Can We Be Good Without God?
- Friday, December 05, 2003
The sheer nonsense of this makes it difficult to take the argument seriously, but courts at the local, state, and federal levels are heeding these secularist arguments. Our ability to conduct any meaningful moral discourse is fast evaporating.
Just how far we have come is made clear by a glance at the most formative legal commentary which lies behind this nation's legal tradition, William Blackstone's Commentaries on the Laws of England. English common law is, after all, the basis of our own legal doctrines. Just before the American Revolution, Blackstone wrote: "Man, considered as a creature, must necessarily be subject to the laws of his Creator, for he is an entirely dependent being."
The legal tradition which gave birth to this nation, formed the background of its Constitution, and sustained our laws and their interpretation for a century and a half, is now itself ruled out of bounds. Any moral tradition which even whispers the memory of the Almighty is now ruled null and void.
But can Americans be good without God? Can we even entertain the fiction that citizens can create a totally secular morality? Nonsense. There is no secular morality of any substance. As Fyodor Dostoyevsky acknowledged, "If God is dead, everything is permissible."
So, we live among the ruins of a moral value structure destroyed by the wrecking ball of a radical secularist agenda, but already weakened by compromise from within--even from within the Church.
The Church of England and its sister church in America, the Episcopal Church (USA), are competing in a disbelief derby to see which church can produce more heretical bishops. Richard Holloway, the Anglican bishop of Edinburgh, now argues that morality must be freed from Christian teaching for the modern age. As he argues, "We either admit that God is, to some extent at least, a human construct that is subject to criticism and evolution, or we weld religion to unsustainable prejudices that guarantee its rejection for the best, not the worst of reasons, so that to abandon it becomes a virtuous act of revolt against an oppressive force that imprisons rather than liberates humanity." According to this bishop, the only way to be moral is to reject the Bible and the very notion of moral absolutes. In effect, the only way to be a good person is to function as an atheist.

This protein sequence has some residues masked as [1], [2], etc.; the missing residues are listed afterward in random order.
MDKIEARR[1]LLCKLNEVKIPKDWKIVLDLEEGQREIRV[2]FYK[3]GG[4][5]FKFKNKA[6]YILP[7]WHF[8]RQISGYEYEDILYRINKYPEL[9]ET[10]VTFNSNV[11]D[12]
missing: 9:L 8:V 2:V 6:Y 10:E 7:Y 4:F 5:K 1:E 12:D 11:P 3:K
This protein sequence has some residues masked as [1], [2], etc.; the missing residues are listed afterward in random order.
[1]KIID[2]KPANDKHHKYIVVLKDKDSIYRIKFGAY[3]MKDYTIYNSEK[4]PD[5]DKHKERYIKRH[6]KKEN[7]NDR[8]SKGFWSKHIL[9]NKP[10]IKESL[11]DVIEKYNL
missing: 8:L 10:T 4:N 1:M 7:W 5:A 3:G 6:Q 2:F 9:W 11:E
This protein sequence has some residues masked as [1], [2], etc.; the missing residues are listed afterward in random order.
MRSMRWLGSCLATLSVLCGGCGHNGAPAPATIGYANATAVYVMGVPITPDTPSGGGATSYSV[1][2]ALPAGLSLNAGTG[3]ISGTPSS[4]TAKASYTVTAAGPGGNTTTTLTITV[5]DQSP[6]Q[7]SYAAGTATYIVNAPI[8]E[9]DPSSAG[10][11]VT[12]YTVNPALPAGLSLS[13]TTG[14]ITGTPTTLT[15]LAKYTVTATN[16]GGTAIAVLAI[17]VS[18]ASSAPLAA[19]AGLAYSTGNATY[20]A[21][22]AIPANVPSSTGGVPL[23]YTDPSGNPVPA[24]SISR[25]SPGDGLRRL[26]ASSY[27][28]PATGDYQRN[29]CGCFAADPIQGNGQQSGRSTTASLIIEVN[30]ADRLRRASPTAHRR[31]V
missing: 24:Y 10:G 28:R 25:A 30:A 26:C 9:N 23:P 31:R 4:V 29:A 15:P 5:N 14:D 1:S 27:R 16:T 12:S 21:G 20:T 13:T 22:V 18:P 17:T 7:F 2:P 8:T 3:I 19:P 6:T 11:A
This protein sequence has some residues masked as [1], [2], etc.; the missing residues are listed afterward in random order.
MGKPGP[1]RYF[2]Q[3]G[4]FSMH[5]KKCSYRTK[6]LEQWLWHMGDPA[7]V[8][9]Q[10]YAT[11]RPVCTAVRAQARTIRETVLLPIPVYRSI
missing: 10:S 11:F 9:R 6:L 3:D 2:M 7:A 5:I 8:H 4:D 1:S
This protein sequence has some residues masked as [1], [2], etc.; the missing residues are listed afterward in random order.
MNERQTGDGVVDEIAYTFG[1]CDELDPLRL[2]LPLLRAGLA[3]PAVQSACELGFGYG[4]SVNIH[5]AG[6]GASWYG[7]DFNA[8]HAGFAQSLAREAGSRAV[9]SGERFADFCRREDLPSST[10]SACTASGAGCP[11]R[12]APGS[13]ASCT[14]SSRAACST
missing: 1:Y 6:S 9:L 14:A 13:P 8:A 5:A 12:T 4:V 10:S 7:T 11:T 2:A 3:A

With Friedrich Nietzsche, Holloway wants modern humanity to be freed from "slave obedience" to the morality of the Bible. In Godless Morality, the bishop insists that we must just learn to live with moral ambiguity. As for Scripture, it must be abandoned as authoritative moral guidance, for "it no longer conforms to our experience of truth and value."
The same rejection of biblical morality is all too common on these shores as well. Liberal theologians and church leaders display the same embarrassment over the moral teachings of the Bible. Among evangelicals, outright rejection of biblical authority is more rare (at least for now), but too many pulpits remain empty of biblical content and moral confrontation with the issues of the day.
In the confused public square of America's cultural currents, the situation is far worse. Now that God is off limits, we face the morality of the cultural elites and media celebrities.
Evidence of the inevitable confusion that results is seen in the nation's nonsensical moral fireworks over Michael Jackson's arrest for child molestation. Americans seem certain that Jackson's publicly acknowledged behavior--much less his alleged crime--is wrong, even immoral. But why? Will his trial for sexual molestation bring moral clarity to the situation? Probably not. Lawyers like Alan Dershowitz earn their lavish incomes by making certain that moral arguments are kept out of the picture. As Dershowitz instructs young lawyers, "So you want to do good. Don't we all. But when you became a lawyer, you have to define good differently than you did before." Obviously.
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